In my last travel-blog, I wrote about Hólar in Hjaltadalur in North-Iceland, which from 1106-1801 was one of 2 episcopal sees in Iceland - The Northern seat of the bishops and the educational capital of the north.
The other episcopal see was at Skálholt in South-Iceland, which is one of Iceland's most historic places and to us Icelanders a holy place. It was the centre of ecclesiastic power in Iceland for almost 700 years. The first bishopric was founded here in 1056, with the first bishop, Ísleifur, taking the seat. From then on it became the centre of learning, culture, and worldly power in Iceland.
Þorláksbúð and Skálholtskirkja
Thirty-two Catholic bishops sat here until the Reformation to Lutheranism in 1540. The Reformation was not done peacefully and the last Catholic bishop, Jón Arason at Hólar, and his two sons were beheaded here in 1550. After this tragic event, 13 Lutheran bishops sat here until 1801 when the See was moved to Reykjavík.
The first Cathedral was built in the 12th century, and altogether there have been 10 churches here built of wood, some of them burnt down, others were destroyed by bad weather, etc. Some of them were much larger than the present memorial Cathedral, which was built from 1956-1963.
The sarcophagus of Páll in the crypt at Skálholt
A sarcophagus was found in 1954 during the excavation for the foundations of the church, containing the remains of our bishop Páll Jónsson, who died in 1211. The sarcophagus is on display in the church crypt/cellar.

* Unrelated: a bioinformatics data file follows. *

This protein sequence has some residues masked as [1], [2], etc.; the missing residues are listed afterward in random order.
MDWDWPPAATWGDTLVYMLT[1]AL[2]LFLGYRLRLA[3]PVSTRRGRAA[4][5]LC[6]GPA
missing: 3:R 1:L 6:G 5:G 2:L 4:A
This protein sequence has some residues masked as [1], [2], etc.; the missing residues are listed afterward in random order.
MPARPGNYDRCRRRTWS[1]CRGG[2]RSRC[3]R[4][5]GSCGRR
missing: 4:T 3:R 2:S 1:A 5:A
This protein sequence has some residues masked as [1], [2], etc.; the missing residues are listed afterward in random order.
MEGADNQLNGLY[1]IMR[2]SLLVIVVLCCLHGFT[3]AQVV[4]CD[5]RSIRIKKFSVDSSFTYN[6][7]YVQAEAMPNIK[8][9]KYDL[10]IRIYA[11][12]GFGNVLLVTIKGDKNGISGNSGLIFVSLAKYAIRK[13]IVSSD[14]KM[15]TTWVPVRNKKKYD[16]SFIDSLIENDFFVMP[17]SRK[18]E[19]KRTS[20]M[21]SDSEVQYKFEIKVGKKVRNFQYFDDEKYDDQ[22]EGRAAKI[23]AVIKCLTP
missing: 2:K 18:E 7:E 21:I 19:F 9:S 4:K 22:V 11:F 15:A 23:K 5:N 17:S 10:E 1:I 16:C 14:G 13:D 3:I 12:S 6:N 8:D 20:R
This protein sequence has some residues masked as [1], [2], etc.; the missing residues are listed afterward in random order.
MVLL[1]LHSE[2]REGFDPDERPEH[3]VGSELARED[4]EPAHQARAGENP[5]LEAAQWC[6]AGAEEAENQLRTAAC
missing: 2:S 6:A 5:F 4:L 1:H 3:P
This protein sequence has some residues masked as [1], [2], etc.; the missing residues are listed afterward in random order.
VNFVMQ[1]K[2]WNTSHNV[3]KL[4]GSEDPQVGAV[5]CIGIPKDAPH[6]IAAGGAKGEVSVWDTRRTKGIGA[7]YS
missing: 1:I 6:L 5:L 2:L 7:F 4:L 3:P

The sarcophagus is by far the most important old relic to be found at Skálholt.
At Þjóðminjasafnið - the National Museum of Iceland you will find a crosier (bagall) which was found with the bones of Páll in the sarcophagus. It is made of a walrus tusk and believed to have been made in around 1200 in Iceland.
A crosier (bagall) found with the remains of Páll - on display at the National Museum
In the crypt, you will also find 2 Icelandic tombstones and foreign tombstones of 5 bishops and 1 councilor.
Over a period of 100 years, it became "fashionable" for bishops to buy foreign tombstones and the oldest one of these tombstones is from 1697 and the "youngest" one from 1796.
In the crypt of Skálholt
A 13th-century tunnel leads to the crypt/cellar. In the olden days, the tunnel was used as a tunnel between the Cathedral and the school. The tunnel was rebuilt in 1958 in the image of the old tunnel, so walking through it is like walking through a tunnel from the middle-ages.
The medieval tunnel is mentioned in the Saga of the Sturlungs, when Órækja Snorrason, the son of the great Snorri Sturluson at Reykholt, attacked Gissur Þorvaldsson here at Skálholt in January 1242. Gissur the Chieftain of the Clan of Haukdælingar had had his former father-in-law, Snorri Sturluson, killed on September 23rd, 1241. Órækja wanted revenge for his father.
The medieval tunnel at Skálholt
I have written a travel-blog on both Snorri Sturluson and the bloody Viking battles in Skagafjörður. These most powerful Viking clans in Iceland fought each other and their blood relatives. Órækja was, by the way, married to Arnbjörg, the sister of Kolbeinn ungi, the Chieftain of the Clan of Ásbirningar up north.